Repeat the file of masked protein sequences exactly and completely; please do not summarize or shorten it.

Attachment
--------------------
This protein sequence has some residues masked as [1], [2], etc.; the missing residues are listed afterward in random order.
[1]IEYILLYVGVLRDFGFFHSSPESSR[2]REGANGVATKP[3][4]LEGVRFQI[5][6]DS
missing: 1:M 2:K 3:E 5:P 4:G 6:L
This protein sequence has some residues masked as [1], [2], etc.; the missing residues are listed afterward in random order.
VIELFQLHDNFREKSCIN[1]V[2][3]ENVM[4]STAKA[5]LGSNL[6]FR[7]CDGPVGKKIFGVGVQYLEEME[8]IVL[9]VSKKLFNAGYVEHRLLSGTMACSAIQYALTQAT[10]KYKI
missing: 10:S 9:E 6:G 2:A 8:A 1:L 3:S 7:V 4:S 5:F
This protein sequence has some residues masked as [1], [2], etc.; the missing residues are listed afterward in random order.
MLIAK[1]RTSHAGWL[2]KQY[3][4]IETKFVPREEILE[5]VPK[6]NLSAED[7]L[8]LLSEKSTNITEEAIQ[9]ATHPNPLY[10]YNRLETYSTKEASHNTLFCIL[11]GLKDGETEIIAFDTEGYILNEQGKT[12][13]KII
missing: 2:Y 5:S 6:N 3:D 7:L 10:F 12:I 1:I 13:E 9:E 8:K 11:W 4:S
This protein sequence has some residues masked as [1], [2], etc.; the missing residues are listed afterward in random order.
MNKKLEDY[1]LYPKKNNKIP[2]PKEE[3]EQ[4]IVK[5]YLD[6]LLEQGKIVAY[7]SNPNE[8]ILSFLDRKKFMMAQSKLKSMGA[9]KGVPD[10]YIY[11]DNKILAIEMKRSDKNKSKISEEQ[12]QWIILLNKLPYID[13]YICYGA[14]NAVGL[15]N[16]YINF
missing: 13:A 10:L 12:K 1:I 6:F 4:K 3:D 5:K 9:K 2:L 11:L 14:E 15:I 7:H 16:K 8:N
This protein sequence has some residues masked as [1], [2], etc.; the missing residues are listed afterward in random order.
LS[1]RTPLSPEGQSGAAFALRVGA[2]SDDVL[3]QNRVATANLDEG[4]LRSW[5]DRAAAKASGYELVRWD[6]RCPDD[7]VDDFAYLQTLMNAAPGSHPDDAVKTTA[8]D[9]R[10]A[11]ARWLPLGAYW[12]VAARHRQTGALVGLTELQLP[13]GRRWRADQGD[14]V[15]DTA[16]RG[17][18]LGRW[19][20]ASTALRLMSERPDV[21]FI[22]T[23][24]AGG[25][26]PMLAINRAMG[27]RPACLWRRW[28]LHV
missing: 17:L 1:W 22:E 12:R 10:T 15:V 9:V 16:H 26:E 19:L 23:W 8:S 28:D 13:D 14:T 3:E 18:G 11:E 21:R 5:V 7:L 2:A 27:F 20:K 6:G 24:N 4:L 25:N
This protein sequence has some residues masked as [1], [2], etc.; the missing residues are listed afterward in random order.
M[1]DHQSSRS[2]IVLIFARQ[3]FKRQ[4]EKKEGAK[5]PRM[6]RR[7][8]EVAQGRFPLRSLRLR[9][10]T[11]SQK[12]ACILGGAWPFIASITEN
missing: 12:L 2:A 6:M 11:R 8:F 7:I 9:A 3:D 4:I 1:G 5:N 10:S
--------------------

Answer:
This protein sequence has some residues masked as [1], [2], etc.; the missing residues are listed afterward in random order.
[1]IEYILLYVGVLRDFGFFHSSPESSR[2]REGANGVATKP[3][4]LEGVRFQI[5][6]DS
missing: 1:M 2:K 3:E 5:P 4:G 6:L
This protein sequence has some residues masked as [1], [2], etc.; the missing residues are listed afterward in random order.
VIELFQLHDNFREKSCIN[1]V[2][3]ENVM[4]STAKA[5]LGSNL[6]FR[7]CDGPVGKKIFGVGVQYLEEME[8]IVL[9]VSKKLFNAGYVEHRLLSGTMACSAIQYALTQAT[10]KYKI
missing: 10:S 9:E 6:G 2:A 8:A 1:L 3:S 7:V 4:S 5:F
This protein sequence has some residues masked as [1], [2], etc.; the missing residues are listed afterward in random order.
MLIAK[1]RTSHAGWL[2]KQY[3][4]IETKFVPREEILE[5]VPK[6]NLSAED[7]L[8]LLSEKSTNITEEAIQ[9]ATHPNPLY[10]YNRLETYSTKEASHNTLFCIL[11]GLKDGETEIIAFDTEGYILNEQGKT[12][13]KII
missing: 2:Y 5:S 6:N 3:D 7:L 10:F 12:I 1:I 13:E 9:E 8:K 11:W 4:S
This protein sequence has some residues masked as [1], [2], etc.; the missing residues are listed afterward in random order.
MNKKLEDY[1]LYPKKNNKIP[2]PKEE[3]EQ[4]IVK[5]YLD[6]LLEQGKIVAY[7]SNPNE[8]ILSFLDRKKFMMAQSKLKSMGA[9]KGVPD[10]YIY[11]DNKILAIEMKRSDKNKSKISEEQ[12]QWIILLNKLPYID[13]YICYGA[14]NAVGL[15]N[16]YINF
missing: 13:A 10:L 12:K 1:I 6:F 4:K 3:D 5:K 9:K 2:L 11:L 14:E 15:I 7:H 16:K 8:N
This protein sequence has some residues masked as [1], [2], etc.; the missing residues are listed afterward in random order.
LS[1]RTPLSPEGQSGAAFALRVGA[2]SDDVL[3]QNRVATANLDEG[4]LRSW[5]DRAAAKASGYELVRWD[6]RCPDD[7]VDDFAYLQTLMNAAPGSHPDDAVKTTA[8]D[9]R[10]A[11]ARWLPLGAYW[12]VAARHRQTGALVGLTELQLP[13]GRRWRADQGD[14]V[15]DTA[16]RG[17][18]LGRW[19][20]ASTALRLMSERPDV[21]FI[22]T[23][24]AGG[25][26]PMLAINRAMG[27]RPACLWRRW[28]LHV
missing: 17:L 1:W 22:E 12:R 10:T 15:V 9:V 16:H 26:E 19:L 23:W 8:S 28:D 13:D 14:T 3:E 18:G 11:E 21:R 5:V 7:L 2:A 27:F 20:K 6:G 24:N 4:L 25:N
This protein sequence has some residues masked as [1], [2], etc.; the missing residues are listed afterward in random order.
M[1]DHQSSRS[2]IVLIFARQ[3]FKRQ[4]EKKEGAK[5]PRM[6]RR[7][8]EVAQGRFPLRSLRLR[9][10]T[11]SQK[12]ACILGGAWPFIASITEN
missing: 12:L 2:A 6:M 11:R 8:F 7:I 9:A 3:D 4:I 1:G 5:N 10:S